While Unified Communications in some form is being broadly adopted by companies, very few actually use all available features.
as a concept, is broadly supported by enterprises at nearly all levels. The
idea of somehow integrating aspects of e-mail, voice mail, instant messaging
and other communication methods sounds like a good idea to nearly everyone. But
putting UC (Unified Communications) into practice varies widely in its level of
integration and its level of penetration into the depths of the enterprise.
In fact, the level
of integration for UC varies so much that Infonetics analyst Matthias
Machowinski said the term can mean whatever you want it to mean. "At a high
level, it is an integration between disparate modes of communications,"
Machowinski said. "To make it more tangible, ask yourself what are some of the
most common types of communications? E-mail, phone calls, you can expand it to
faxing and instant messaging."
Companies don't necessarily
integrate even e-mail and voice mail. Some have integration of conference
calling and desktop sharing as their approach to UC, he said.
"One challenge with
this area is that different companies have different requirements. We have this
different modality of communications. Is it a cohesive unit?" he said.
Depending on how
those companies are set up, they have varying levels of the need for
integration and communications.
"This doesn't even
consider presence," he said, "which many consider necessary. Some analysts will
require that. Some analysts will also say you have to have video
capabilities." Of course, few companies
have all of these features in their form of UC. Instead, companies tend to
build out those features they most need for their day-to-day operations, and
may let other functions remain unused, even if they're present in the UC
packages they're already using.
There's not agreement
in the vendor community whether a UC solution requires a PBX. Some users of
Microsoft Office Communicator, for example, don't have any sort of dedicated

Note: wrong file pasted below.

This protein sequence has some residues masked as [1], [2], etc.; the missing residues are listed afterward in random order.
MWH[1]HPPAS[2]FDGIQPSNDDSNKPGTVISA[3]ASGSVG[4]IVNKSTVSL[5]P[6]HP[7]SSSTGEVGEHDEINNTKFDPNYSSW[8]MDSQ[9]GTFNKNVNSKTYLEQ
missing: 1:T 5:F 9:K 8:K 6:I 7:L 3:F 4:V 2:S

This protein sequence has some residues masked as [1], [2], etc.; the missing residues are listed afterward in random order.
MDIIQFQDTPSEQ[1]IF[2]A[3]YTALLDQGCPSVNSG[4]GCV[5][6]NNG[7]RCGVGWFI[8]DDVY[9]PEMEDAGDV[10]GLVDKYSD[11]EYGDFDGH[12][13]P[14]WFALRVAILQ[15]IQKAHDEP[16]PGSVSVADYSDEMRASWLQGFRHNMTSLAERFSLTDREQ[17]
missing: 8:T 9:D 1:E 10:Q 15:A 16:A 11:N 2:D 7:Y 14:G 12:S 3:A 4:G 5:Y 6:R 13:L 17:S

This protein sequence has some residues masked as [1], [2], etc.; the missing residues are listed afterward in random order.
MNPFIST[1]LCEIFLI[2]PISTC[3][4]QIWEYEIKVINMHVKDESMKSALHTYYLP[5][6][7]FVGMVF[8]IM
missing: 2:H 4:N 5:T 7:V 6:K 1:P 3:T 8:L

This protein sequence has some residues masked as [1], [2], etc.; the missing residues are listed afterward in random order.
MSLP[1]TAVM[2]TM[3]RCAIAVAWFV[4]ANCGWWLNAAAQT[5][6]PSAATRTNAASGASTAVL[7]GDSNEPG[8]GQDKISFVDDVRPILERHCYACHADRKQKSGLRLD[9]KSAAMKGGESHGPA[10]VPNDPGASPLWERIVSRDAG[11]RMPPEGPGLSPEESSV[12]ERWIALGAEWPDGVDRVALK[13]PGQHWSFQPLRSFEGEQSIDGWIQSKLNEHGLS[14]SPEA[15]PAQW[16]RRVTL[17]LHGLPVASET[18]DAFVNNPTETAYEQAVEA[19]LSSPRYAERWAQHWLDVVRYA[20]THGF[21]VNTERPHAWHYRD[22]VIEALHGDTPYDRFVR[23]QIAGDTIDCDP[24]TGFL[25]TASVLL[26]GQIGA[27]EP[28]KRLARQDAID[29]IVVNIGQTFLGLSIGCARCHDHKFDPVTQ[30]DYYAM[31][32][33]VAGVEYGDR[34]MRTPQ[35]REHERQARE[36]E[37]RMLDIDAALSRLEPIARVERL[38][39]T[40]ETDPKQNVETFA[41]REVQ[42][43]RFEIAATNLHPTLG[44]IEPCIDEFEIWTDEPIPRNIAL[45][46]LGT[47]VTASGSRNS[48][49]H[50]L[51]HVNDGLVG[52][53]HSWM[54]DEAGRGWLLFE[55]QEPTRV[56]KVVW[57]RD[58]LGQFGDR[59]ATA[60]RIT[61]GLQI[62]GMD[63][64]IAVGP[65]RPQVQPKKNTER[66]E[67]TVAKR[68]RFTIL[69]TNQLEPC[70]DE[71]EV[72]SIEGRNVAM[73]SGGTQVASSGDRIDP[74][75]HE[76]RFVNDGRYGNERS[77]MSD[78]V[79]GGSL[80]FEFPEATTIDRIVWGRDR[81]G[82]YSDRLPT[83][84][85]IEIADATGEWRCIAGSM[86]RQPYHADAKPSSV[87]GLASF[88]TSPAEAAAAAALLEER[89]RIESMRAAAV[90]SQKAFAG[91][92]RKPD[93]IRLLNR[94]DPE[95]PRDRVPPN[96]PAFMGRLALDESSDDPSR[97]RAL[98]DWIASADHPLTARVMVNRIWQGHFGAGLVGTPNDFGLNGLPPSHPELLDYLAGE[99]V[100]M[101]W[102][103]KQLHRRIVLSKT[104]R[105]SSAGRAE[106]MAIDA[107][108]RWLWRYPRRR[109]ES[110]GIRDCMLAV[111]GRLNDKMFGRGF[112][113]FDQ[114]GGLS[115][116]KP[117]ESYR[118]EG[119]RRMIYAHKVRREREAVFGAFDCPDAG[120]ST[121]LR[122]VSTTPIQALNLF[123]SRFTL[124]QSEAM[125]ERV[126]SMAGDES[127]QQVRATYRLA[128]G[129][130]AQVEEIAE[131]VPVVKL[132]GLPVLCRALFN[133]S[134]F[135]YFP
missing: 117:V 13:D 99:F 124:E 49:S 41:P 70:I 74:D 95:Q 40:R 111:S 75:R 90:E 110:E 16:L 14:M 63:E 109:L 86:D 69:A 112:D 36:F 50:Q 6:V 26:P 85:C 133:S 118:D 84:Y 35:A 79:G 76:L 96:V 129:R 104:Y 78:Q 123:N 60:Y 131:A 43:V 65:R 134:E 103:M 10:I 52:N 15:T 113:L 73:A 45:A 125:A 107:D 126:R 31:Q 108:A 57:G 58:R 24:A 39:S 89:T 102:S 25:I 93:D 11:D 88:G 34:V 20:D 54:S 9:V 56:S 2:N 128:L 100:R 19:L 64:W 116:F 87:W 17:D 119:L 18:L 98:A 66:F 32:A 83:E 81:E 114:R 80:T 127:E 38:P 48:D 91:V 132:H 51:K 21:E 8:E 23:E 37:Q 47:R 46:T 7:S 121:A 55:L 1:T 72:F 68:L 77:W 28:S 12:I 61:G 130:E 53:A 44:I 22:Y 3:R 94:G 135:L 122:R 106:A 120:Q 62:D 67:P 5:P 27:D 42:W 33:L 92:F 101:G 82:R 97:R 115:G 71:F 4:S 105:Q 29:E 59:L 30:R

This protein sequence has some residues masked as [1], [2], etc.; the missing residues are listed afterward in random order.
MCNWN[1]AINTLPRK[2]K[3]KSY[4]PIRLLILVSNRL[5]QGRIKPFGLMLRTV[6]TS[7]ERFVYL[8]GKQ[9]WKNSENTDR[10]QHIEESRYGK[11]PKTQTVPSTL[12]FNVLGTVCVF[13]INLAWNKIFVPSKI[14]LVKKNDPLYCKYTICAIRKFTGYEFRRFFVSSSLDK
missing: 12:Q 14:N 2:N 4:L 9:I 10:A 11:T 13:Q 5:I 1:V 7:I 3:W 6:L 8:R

phone switch and may not have telephone instruments, using soft phones that run
Still, in whatever
form it's being used, the idea of UC has been around for nearly two decades.
What has changed since then is the means of accomplishing a UC environment has
expanded beyond any single company and any specific function. As a result,
companies using UC are saving money, improving revenue and efficiency, and
choosing those applications, functions and methods that best fit what they do.
Effectively, the world of UC has become a cafeteria from which companies can
select the components they need to make their business better while leaving
behind the items that don't fit.
Colleen Jakes, director
of Information Services for TopLine Federal Credit Union in Maple Grove, Minn.,
said her organization bases its UC solution on a Shoretel PBX. "We're using
Shoretel Converged Conferencing," Jakes said. She said this includes instant
messaging, multiple conference lines and an online meeting application that
lets users share desktops and presentations. She said the Shoretel system is
integrated with Microsoft Outlook so that voicemails appear in users' mailboxes
and that the system is tied into the Outlook calendar, so their presence
indicator automatically shows when they're in a meeting or on a call.
collaboration piece helps with branch locations," Jakes said. "We have
presence, so we know whether someone is at their desk at a branch," she said.
Jakes noted that the presence indicator and the Web collaboration capability
have saved the credit union a significant amount of money in training. She said
the branch trainer can conduct training over the conferencing system and
doesn't have to travel between branches.
Jakes said the move
to UC also improved member services significantly. "When a member calls in
through the member service line, we can IM out to the group and see who has a
file," Jakes explained. "Our members like to call in and talk to someone, but
that person isn't necessarily an expert on what they want to know," she said,
but Jakes said the person getting the call can IM an expert and then answer
Jakes said right
now TopLine doesn't use video, although that can be integrated into the
Shoretel system the credit union uses. "We're considering getting a couple of
video capabilities for investment services," she said.